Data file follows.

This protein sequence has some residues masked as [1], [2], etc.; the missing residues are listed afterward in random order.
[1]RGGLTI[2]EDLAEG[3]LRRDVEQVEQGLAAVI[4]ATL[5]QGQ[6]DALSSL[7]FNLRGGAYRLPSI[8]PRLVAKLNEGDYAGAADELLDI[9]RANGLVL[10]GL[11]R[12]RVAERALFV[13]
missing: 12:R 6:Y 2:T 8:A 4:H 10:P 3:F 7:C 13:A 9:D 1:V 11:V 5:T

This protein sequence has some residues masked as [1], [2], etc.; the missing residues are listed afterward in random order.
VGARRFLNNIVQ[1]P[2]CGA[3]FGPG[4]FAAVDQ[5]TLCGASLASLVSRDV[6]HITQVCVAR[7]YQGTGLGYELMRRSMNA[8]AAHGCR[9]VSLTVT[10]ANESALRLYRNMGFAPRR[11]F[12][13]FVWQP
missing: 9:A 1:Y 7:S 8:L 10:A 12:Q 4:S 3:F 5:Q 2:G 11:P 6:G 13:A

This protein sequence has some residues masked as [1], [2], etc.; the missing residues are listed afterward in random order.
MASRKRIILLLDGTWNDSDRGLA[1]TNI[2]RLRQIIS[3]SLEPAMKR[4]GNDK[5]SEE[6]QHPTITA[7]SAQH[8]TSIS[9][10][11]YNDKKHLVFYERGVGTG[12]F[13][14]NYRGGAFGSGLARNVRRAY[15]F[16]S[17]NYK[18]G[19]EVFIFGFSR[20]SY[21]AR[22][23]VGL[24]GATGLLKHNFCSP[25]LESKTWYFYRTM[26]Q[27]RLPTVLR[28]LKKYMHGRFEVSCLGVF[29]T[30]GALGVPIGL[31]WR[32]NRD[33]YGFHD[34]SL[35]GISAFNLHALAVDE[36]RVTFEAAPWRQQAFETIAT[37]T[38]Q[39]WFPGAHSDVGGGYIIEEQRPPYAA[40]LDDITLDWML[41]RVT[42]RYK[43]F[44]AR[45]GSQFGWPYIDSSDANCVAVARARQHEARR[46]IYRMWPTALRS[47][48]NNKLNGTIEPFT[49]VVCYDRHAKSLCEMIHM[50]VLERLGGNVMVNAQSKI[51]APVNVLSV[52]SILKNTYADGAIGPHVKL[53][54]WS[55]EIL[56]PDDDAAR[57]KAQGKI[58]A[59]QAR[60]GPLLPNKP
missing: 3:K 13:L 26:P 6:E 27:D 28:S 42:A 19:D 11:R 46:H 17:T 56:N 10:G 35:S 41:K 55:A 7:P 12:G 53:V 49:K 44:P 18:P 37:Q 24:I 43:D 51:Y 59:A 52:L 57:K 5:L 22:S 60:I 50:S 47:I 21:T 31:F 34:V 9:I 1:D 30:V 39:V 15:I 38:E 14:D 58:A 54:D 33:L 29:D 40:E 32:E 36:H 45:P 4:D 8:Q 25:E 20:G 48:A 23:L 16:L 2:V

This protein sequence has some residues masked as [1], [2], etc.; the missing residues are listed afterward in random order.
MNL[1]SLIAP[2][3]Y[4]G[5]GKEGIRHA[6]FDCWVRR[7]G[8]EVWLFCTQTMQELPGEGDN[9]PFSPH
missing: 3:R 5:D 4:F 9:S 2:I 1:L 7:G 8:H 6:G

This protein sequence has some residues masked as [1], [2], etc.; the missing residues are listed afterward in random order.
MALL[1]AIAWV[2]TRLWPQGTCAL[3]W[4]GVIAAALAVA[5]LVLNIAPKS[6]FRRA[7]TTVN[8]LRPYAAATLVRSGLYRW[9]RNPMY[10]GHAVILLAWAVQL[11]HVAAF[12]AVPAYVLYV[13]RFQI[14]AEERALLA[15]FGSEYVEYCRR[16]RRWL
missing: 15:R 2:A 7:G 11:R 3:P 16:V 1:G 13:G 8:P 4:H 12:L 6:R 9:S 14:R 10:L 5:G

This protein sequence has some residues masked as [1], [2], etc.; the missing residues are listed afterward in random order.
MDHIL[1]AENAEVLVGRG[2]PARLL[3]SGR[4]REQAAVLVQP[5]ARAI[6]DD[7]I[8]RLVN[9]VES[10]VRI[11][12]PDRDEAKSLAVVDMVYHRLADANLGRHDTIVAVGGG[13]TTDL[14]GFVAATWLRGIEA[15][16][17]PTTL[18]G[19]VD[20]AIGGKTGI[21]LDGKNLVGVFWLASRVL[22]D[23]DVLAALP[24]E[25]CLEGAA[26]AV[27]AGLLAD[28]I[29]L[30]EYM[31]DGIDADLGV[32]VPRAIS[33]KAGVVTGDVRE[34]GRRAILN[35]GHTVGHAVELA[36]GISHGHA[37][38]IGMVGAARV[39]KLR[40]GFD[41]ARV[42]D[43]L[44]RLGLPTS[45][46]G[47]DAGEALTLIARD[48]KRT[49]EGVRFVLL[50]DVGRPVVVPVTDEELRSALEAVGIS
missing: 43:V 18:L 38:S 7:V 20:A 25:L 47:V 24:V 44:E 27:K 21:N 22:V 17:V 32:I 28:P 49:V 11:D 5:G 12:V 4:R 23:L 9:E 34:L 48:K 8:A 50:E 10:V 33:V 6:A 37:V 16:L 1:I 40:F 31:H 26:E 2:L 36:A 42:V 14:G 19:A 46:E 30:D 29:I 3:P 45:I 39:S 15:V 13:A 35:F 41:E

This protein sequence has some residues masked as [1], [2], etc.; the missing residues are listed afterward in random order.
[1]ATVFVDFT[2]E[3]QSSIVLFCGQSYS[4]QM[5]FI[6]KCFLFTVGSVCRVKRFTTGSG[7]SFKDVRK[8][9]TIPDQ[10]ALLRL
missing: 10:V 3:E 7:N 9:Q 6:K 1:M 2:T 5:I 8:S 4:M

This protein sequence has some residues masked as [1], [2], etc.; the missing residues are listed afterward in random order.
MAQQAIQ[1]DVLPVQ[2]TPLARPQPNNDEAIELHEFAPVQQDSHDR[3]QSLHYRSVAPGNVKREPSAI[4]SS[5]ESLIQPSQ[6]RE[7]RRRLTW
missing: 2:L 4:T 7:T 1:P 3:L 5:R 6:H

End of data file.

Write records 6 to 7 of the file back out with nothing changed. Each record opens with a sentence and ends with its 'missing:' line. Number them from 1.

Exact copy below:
This protein sequence has some residues masked as [1], [2], etc.; the missing residues are listed afterward in random order.
MDHIL[1]AENAEVLVGRG[2]PARLL[3]SGR[4]REQAAVLVQP[5]ARAI[6]DD[7]I[8]RLVN[9]VES[10]VRI[11][12]PDRDEAKSLAVVDMVYHRLADANLGRHDTIVAVGGG[13]TTDL[14]GFVAATWLRGIEA[15][16][17]PTTL[18]G[19]VD[20]AIGGKTGI[21]LDGKNLVGVFWLASRVL[22]D[23]DVLAALP[24]E[25]CLEGAA[26]AV[27]AGLLAD[28]I[29]L[30]EYM[31]DGIDADLGV[32]VPRAIS[33]KAGVVTGDVRE[34]GRRAILN[35]GHTVGHAVELA[36]GISHGHA[37][38]IGMVGAARV[39]KLR[40]GFD[41]ARV[42]D[43]L[44]RLGLPTS[45][46]G[47]DAGEALTLIARD[48]KRT[49]EGVRFVLL[50]DVGRPVVVPVTDEELRSALEAVGIS
missing: 43:V 18:L 38:S 7:V 20:A 25:L 47:V 24:V 44:E 27:K 21:N 22:V 17:V 32:I 28:P 49:V 11:D 5:G 12:V 4:R 23:L 9:E 34:L 48:K 8:A 50:E 10:V 33:V 6:A 37:V 16:L 1:I 40:F 31:H 26:E 2:L 36:A 42:V 14:G 19:A 46:E 30:D 29:I 3:P 45:I 39:S 15:V 13:A 35:F 41:E

This protein sequence has some residues masked as [1], [2], etc.; the missing residues are listed afterward in random order.
[1]ATVFVDFT[2]E[3]QSSIVLFCGQSYS[4]QM[5]FI[6]KCFLFTVGSVCRVKRFTTGSG[7]SFKDVRK[8][9]TIPDQ[10]ALLRL
missing: 10:V 3:E 7:N 9:Q 6:K 1:M 2:T 5:I 8:S 4:M